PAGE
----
Dotcoms Announce Settlement of Lawsuit Against New Zealand Police for Unreasonable Conduct During January 2012 Raid
Auckland, New Zealand, 3 November, 2017
Kim Dotcom and Mona Dotcom announce that they have resolved their lawsuit against the New Zealand Police in which the
Dotcoms sought a remedy for their claim about the unreasonable use of force in the military-style raid of their family
home in January of 2012. The Dotcoms also raised the concern that their home and family had been under intrusive visual
surveillance by the Police which had not been authorised by the Court.
The complaint arose from events occurring in the early morning of January 20, 2012, when 72 police officers including
the heavily armed Special Tactics Group (STG) and the Armed Offenders Squad (AOS) descended on the Dotcoms’ family home
in Coatesville to make a number of arrests at the request of the United States in an Internet copyright matter. Landing
two helicopters just outside the family home, the entry team sprang to action, wielding M4 Bushmaster rifles.
The forces entered the Dotcom home and held the Dotcom family, staff and guests at gunpoint. The officers caused
considerable damage to the Dotcom property as they stormed through the house, around the grounds and over the roof. Mona
Dotcom, who was 7 months pregnant with twins, and the Dotcom children were traumatised. Neither the Dotcoms nor their
guests were allowed to talk to each other or their lawyers for an unreasonable period.
The United States’ basis for the raid, online copyright infringement, is not even a crime in New Zealand.
The lawsuit against the New Zealand Police sought an acknowledgment of the harm caused to the Dotcom family, including
the children, Mona and Kim.
"Today, Mona and I are glad to reach a confidential settlement of our case against the New Zealand Police. We have
respect for the Police in this country. They work hard and have, with this one exception, treated me and my family with
courtesy and respect. We were shocked at the uncharacteristic handling of my arrest for a non-violent Internet copyright
infringement charge brought by the United States, which is not even a crime in New Zealand. They could have easily
knocked at our door at a reasonable hour and advised me of my arrest. Instead, due to what I believe was a misguided
desire to cater to the United States authorities and special interests in Hollywood, a simple arrest became a
Hollywood-style publicity stunt tailored to appease US authorities. The New Zealand Police we know do not carry guns.
They try to resolve matters in a non-violent manner, unlike what we see from the United States. We are sad that our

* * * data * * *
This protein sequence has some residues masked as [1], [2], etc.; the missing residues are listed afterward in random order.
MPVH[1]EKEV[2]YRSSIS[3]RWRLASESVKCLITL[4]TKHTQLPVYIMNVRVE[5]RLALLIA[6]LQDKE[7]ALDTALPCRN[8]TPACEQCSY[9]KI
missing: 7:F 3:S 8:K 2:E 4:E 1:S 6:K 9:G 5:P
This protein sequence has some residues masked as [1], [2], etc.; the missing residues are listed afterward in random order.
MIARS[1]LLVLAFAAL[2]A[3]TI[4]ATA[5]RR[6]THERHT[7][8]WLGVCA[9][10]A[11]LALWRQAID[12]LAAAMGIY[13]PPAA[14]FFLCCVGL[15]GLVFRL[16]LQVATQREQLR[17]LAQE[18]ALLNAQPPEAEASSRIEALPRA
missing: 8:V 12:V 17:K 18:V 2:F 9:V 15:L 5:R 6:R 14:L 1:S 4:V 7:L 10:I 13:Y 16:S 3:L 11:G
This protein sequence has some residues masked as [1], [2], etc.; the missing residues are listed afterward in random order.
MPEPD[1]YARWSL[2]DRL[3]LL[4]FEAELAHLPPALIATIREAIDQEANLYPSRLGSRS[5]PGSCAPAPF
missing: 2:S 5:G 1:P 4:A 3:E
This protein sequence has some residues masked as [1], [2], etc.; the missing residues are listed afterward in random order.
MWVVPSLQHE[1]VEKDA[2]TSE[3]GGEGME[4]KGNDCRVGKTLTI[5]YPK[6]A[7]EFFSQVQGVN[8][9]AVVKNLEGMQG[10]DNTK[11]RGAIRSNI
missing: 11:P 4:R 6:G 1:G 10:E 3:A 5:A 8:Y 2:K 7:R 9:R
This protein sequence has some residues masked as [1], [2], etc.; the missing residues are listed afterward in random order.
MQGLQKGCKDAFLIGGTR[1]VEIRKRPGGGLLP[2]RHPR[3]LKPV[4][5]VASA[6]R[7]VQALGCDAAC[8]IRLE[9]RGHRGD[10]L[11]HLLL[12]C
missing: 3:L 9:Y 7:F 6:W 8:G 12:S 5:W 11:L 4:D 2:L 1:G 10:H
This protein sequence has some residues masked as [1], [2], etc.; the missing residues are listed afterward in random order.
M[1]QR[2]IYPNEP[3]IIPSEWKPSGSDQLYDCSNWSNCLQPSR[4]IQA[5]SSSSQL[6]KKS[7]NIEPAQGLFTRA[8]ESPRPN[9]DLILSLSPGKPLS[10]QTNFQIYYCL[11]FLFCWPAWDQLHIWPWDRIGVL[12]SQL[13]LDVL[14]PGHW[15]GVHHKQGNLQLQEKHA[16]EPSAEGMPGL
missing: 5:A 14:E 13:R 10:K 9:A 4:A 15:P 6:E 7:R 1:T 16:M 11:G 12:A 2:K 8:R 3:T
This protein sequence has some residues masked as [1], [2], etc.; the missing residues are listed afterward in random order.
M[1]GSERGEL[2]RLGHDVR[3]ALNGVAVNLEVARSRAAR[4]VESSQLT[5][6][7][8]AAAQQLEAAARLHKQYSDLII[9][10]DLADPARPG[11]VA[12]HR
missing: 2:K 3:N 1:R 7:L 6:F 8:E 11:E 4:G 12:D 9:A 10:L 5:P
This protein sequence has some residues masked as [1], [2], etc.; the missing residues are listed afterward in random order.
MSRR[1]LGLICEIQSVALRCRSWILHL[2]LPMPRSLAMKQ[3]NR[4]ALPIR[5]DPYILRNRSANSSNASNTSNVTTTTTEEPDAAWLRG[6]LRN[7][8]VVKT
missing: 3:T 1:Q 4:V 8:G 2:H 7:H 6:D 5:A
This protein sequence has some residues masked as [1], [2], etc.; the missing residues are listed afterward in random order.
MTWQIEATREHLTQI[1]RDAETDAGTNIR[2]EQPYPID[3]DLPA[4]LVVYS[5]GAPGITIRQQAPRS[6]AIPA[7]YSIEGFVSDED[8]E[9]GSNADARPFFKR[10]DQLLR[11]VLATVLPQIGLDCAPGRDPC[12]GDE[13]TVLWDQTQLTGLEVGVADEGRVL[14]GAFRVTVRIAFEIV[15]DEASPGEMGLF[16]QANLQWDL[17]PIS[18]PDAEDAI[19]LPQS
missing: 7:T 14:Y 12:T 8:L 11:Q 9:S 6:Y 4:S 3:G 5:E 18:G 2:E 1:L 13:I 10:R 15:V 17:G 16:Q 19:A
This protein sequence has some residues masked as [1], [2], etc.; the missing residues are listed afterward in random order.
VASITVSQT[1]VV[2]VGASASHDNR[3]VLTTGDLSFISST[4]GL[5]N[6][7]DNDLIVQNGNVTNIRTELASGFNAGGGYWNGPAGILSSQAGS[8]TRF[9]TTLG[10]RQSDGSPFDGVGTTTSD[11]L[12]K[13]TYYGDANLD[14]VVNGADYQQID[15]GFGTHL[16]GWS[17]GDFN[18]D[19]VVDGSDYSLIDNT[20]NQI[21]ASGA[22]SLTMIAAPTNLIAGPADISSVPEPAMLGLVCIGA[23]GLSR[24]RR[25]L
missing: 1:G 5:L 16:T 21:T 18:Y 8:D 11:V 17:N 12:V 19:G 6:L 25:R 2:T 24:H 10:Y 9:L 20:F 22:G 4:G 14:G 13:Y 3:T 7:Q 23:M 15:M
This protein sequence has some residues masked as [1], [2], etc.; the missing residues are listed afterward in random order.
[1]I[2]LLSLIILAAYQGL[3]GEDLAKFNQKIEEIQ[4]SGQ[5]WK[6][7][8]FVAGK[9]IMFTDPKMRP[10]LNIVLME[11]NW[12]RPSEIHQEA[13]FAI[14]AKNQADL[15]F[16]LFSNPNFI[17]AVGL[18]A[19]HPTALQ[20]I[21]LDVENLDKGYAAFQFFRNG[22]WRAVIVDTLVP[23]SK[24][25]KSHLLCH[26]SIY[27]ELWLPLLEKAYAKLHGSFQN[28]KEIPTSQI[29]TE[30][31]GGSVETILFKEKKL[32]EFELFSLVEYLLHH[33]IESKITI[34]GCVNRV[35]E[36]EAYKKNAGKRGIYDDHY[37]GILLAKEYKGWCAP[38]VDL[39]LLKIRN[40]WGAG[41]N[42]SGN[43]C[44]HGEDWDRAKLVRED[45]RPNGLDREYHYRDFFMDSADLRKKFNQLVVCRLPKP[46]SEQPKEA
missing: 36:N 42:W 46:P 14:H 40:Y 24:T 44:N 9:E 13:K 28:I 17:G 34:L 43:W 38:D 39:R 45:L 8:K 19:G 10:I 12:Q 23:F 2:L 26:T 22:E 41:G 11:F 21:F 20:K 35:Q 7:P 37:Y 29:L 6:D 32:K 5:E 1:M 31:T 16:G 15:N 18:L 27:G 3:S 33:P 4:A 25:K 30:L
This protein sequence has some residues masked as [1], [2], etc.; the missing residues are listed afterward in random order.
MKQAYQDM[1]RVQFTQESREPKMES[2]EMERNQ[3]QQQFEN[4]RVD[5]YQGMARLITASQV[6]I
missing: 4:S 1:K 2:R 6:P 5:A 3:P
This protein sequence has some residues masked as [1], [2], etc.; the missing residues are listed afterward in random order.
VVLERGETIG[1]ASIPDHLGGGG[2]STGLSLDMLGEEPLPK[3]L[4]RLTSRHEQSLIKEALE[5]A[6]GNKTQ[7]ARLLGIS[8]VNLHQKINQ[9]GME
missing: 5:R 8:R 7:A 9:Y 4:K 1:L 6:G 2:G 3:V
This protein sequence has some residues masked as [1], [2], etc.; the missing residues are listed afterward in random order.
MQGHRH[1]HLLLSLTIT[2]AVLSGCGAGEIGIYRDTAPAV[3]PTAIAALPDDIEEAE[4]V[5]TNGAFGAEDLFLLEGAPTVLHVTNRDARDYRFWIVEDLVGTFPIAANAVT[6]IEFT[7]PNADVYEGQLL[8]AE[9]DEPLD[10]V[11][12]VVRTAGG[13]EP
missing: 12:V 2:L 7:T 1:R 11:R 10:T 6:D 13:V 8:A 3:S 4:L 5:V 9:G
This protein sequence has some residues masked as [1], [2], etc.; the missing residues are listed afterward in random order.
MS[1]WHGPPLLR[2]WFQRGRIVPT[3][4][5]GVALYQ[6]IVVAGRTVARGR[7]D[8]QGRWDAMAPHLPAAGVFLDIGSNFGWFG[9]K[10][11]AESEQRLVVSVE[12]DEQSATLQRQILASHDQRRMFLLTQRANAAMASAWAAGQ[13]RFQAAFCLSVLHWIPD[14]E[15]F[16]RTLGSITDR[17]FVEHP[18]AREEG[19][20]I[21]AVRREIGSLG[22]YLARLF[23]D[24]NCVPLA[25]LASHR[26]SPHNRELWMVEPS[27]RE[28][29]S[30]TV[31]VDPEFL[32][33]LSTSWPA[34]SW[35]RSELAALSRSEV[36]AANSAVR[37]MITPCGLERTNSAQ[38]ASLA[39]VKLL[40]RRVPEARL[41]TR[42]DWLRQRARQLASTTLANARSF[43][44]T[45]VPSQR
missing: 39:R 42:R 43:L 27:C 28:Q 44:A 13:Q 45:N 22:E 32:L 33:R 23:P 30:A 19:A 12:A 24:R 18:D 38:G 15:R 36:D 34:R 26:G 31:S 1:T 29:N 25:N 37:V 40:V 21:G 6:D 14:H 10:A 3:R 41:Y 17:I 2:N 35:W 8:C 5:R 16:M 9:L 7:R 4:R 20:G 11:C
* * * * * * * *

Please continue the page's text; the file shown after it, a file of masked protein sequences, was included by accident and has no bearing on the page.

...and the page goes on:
officers, good people simply doing their job, were tainted by US priorities and arrogance.” says Kim Dotcom. “We sued
the Police because we believed their military-style raid on a family with children in a non-violent case went far beyond
what a civilised community should expect from its police force. New Zealanders deserve and should expect better.”
Kim Dotcom further stated, “until recently, Mona and I wanted vindication in the High Court so that those involved would
take responsibility for the raid. We have taken time to consider whether a trial would be in the best interests of our
family. The New Zealand Government has recently changed for the better. Our children are now settled and integrated
safely here into their community and they love it. We do not want to relive past events. We do not want to disrupt our
children’s new lives. We do not want to revictimise them. We want them to grow up happy. That is why we chose New
Zealand to be our family home in the first place. We are fortunate to live here. Under the totality of the
circumstances, we thought settlement was best for our children.”
Ron Mansfield, New Zealand counsel for the Dotcoms, stated, “the Dotcoms hope that this action has brought the Police
misconduct to everyone’s attention and that it has led to change in the way Police will handle future similar
operations. The misconduct of the Government Communications Security Bureau (GCSB), which accepts that it also
unlawfully spied on the Dotcom family by the interception of private communications over an extended period, remains
before the Court. The GCSB refuses to disclose what it did or the actual private communications it stole. The Dotcoms
understandably believe that they are entitled to know this. That action is pending appeal in the Court of Appeal.”